November 14, 2017
November 13, 2017
Posted April 16, 2015
Protection Beyond Encryption: ThreatMetrix Strategies for Preventing Cybercrime in Healthcare and Other Industries
ThreatMetrix observes that the Anthem and Premera data breaches that exposed tens of millions to fraud, ID theft and other crimes could have been prevented through the use of real-time digital identity intelligence.
Hacking healthcare is relatively easy and highly profitable
Stolen health credentials can sell for $10 apiece on the black market or around 10 to 20 times what a U.S. credit card number goes for.
Between them, in just the first few months of 2015, the Anthem and Premera hacks exposed the health records of more than 90 million individuals. It’s a clear sign the healthcare industry has become a leading target for cybercriminals. One good reason is healthcare providers are still using antiquated authentication and fraud prevention solutions.
Reed Taussig, ThreatMetrix president and CEO, on anonymized global intelligence sharing
“The most valuable data stores for fraudsters are stolen patient records that are associated with a valid health insurance policy. While most enterprises continue to focus on securing their internal networks, what is really required is broad adoption and use of secure, anonymized global shared intelligence that will identify what for and where those 90 million stolen identities are being used.”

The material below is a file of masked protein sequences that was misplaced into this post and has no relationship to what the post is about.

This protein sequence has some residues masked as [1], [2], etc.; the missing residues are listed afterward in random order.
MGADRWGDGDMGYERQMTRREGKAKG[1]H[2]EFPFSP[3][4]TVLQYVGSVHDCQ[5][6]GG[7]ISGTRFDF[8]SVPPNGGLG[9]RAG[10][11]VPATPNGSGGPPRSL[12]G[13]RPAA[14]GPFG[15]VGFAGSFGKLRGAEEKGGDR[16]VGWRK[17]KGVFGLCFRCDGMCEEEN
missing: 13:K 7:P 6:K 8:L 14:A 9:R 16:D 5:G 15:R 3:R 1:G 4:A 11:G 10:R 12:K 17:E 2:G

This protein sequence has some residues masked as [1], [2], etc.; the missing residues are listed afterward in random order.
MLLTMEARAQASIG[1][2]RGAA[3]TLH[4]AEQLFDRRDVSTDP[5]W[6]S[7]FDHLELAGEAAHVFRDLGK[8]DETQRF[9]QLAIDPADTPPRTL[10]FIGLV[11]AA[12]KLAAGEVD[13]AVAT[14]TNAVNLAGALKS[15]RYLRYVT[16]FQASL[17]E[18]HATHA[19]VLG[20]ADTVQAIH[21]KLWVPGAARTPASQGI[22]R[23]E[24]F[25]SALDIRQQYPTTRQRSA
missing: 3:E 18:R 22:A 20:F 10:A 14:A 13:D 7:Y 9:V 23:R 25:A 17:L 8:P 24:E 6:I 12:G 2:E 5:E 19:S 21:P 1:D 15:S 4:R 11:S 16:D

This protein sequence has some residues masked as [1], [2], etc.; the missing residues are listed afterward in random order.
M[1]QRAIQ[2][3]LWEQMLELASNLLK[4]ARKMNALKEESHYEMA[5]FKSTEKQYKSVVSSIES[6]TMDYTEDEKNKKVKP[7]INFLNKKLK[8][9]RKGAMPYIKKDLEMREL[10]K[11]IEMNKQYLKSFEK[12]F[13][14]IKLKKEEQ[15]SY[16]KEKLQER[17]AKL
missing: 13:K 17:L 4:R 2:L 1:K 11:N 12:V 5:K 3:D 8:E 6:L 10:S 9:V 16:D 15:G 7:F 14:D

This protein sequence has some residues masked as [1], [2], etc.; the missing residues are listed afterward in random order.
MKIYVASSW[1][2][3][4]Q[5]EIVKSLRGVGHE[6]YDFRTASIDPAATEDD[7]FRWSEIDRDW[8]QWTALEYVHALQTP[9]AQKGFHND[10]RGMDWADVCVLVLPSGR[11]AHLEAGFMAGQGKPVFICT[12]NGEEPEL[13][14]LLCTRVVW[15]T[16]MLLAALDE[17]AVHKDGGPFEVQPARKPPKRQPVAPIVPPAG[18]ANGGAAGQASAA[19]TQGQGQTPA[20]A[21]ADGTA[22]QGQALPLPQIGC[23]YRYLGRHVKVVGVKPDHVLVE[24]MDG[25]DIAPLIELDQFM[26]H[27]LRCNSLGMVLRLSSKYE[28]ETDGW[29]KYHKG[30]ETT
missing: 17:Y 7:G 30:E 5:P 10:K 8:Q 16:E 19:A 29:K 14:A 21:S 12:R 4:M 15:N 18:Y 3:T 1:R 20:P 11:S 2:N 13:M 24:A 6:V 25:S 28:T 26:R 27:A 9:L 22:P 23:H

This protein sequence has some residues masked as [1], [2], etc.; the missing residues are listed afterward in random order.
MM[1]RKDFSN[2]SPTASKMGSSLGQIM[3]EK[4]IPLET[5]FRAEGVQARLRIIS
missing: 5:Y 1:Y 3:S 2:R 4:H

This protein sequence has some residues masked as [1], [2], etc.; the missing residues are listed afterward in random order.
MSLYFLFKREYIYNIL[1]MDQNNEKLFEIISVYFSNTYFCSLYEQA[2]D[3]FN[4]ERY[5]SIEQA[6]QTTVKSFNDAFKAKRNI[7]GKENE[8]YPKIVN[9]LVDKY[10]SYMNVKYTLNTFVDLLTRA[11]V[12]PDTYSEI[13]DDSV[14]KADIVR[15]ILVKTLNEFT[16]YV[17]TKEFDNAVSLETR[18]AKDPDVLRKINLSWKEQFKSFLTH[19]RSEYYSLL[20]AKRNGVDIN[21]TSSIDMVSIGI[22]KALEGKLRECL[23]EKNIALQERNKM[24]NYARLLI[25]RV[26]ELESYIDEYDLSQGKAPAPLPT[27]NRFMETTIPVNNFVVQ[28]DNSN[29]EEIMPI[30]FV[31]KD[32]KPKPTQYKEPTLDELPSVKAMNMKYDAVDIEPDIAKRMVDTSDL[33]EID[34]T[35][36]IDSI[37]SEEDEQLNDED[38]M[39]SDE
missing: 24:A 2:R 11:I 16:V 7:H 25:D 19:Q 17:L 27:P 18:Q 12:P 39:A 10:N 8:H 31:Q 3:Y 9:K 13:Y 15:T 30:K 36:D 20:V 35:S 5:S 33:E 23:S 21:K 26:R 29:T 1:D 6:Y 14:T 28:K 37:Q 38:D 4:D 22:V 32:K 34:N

ThreatMetrix strategies to help prevent healthcare breaches:
Alisdair Faulkner, ThreatMetrix chief products officer, on improving risk intelligence
“When Anthem and Premera sneezed, the cybersecurity industry caught a cold. Most organizations are focusing purely within their own networks, but the board room needs to be aware that these massive data breaches are just a precursor to the main event – a systemic and continuous attack on their customer and employee authentication, fraud and identity systems. To do a credible job defending against stolen identities, organizations need better risk intelligence based on anonymized shared intelligence to differentiate between trusted users and cyber threats.”
More than encryption, hackers have to be stopped before they get started
The data stolen in the Anthem breach was encrypted, but encryption alone wasn’t enough to protect employees’ and customers’ personal information. Hackers began infiltrating Anthem’s systems 10 months prior to the announcement of the attack. What Anthem needed was real-time intelligence to stop these hackers in their tracks.